El Greco Paintings

Mannerism

Paintings Reproductions El Greco, -Domenikos Theotokopolos The Purification of the Temple, 1600
El Greco Paintings 1541 - 1614  Greece, Mannerism

The Purification of the Temple, 1600

Oil on canvas, 52x41 cm

The Frick Collection

Religious Paintings

13 from 15
OIL PAINTING:  The Purification of the Temple, 1600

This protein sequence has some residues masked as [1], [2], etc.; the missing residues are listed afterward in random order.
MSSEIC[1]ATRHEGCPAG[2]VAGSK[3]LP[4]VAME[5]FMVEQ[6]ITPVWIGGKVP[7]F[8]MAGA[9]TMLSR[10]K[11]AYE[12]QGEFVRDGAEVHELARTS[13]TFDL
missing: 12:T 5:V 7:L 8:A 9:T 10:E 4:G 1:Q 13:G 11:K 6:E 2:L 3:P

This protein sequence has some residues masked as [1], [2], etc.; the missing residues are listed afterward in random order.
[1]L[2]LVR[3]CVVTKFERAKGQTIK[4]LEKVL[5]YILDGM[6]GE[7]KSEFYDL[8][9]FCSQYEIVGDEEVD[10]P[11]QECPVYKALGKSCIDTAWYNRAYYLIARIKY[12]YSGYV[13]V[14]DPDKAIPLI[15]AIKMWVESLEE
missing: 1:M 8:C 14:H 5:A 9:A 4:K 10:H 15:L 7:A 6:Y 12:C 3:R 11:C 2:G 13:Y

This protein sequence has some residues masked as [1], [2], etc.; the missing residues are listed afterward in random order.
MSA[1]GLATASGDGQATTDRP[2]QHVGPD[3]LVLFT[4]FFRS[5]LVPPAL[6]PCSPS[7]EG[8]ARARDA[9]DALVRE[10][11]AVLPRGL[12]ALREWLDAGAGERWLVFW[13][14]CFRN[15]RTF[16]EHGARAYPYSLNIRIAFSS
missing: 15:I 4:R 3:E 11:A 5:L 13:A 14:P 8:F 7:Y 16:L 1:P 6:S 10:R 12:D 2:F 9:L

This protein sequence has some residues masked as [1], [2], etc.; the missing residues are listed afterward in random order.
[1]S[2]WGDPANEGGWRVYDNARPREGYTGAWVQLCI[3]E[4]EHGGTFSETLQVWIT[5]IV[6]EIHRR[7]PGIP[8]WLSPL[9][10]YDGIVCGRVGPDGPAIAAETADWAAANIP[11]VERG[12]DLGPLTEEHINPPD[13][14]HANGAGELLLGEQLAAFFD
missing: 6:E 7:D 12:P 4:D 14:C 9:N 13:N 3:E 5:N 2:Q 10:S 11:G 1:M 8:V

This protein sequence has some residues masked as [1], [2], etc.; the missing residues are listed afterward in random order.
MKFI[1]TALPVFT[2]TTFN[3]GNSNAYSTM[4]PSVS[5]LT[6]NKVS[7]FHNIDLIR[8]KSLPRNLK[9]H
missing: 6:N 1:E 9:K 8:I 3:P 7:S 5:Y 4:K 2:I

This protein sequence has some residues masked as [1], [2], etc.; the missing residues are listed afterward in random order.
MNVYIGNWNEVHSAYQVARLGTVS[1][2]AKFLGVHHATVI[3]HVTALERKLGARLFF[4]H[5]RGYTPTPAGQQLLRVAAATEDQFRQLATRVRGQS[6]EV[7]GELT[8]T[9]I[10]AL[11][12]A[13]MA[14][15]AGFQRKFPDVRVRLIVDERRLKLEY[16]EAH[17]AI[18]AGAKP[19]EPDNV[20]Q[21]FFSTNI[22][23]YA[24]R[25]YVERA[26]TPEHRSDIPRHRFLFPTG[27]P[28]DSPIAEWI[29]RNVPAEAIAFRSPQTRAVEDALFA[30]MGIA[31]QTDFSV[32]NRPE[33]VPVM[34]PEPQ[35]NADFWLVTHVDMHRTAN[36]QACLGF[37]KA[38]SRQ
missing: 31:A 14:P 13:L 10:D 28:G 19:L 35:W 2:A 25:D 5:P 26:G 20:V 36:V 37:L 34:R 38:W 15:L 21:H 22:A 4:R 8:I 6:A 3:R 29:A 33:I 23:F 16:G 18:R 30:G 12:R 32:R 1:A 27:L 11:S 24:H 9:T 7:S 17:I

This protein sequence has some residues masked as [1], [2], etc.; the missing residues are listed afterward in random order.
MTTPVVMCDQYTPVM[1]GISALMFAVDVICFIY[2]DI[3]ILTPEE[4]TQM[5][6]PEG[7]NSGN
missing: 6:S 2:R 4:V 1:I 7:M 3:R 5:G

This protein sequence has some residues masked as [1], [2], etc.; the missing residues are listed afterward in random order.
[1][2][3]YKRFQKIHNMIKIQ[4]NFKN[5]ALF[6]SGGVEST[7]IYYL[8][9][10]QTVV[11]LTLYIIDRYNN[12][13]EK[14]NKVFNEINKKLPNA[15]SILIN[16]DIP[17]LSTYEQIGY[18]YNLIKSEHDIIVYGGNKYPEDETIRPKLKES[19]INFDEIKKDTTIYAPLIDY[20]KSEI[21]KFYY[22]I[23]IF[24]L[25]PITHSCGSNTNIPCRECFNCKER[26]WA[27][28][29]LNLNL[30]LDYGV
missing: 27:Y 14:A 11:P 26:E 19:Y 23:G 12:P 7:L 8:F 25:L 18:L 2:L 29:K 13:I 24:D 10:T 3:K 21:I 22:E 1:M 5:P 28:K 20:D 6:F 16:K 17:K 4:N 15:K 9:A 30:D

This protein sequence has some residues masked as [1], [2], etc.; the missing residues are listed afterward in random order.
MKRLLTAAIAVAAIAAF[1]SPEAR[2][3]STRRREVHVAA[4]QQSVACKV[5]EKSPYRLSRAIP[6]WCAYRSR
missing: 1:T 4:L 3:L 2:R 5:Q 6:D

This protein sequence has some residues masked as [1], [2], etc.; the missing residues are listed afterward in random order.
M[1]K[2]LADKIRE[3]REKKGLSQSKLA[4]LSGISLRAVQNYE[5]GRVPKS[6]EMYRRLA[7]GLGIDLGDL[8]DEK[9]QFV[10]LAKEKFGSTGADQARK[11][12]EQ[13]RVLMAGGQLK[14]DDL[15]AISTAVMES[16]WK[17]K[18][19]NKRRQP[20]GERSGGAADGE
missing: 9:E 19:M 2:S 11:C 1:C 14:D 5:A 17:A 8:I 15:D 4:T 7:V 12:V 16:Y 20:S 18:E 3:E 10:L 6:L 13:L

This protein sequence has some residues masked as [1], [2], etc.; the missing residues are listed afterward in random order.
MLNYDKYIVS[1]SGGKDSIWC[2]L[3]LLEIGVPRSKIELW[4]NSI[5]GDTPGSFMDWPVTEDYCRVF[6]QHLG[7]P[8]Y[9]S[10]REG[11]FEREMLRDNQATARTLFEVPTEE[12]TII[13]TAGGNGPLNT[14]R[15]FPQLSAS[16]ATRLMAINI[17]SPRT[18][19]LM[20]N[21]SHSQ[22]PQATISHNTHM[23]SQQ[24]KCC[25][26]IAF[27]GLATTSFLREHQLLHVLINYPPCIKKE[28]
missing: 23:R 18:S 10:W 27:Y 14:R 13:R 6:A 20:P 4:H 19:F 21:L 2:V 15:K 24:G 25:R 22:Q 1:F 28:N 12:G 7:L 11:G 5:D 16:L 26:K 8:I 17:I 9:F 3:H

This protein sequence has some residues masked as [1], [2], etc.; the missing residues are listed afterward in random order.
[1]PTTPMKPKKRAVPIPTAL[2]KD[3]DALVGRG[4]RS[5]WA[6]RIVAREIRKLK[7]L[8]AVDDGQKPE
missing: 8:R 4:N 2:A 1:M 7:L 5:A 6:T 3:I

El Greco first painted the subject of The Purification of the Temple in Venice, some years earlier, in the small signed panel in Washington, and he was to take it up again, much later, in Spain, and adhere closely to his original design. As with the Christ Healing the Blind, inspiration for the composition as a whole is from Tintoretto. The main central group in The Purification of the Temple, however, is very close to a Michelangelo design, known in drawings, and also in Venusti's painting after Michelangelo's design (National Gallery, London). The figure of the woman walking with a child could be a reminiscence of a similar motif in Raphael's tapestry cartoon, the Distributing of Alms at the Golden Gate. The two men in conversation, who also appear in the middle distance of Christ healing the Blind, have become a grand subsidiary motif, and again hint at acquaintance with Raphael. The larger forms of the architecture also derive from Raphael and Rome, and are consonant with the grander conception of the one integrated action of the main group of figures.       The four portraits at the bottom right represent, from left to right, Titian, Michelangelo, Giulio Clovio and possibly El Greco himself. The introduction of Titian and Michelangelo is clearly an acknowledgment of his debt to these two artists. To his friend, Giulio Clovio, he owed his introduction to the Farnese household. The young man looking out, pointing to himself, has similar features to the self-portrait in the Christ healing the Blind at Parma, but the long hair is strange. It has also been suggested that he could represent the young Raphael. The portraits of Titian and Michelangelo (died 1564) were taken from existing portraits, and that of Giulio Clovio follows closely El Greco's portrait of his friend in the Naples Museum, painted c. 1571. El Greco does continue to include portraits in his paintings of religious subjects, but here there is no proper connection with the subject matter.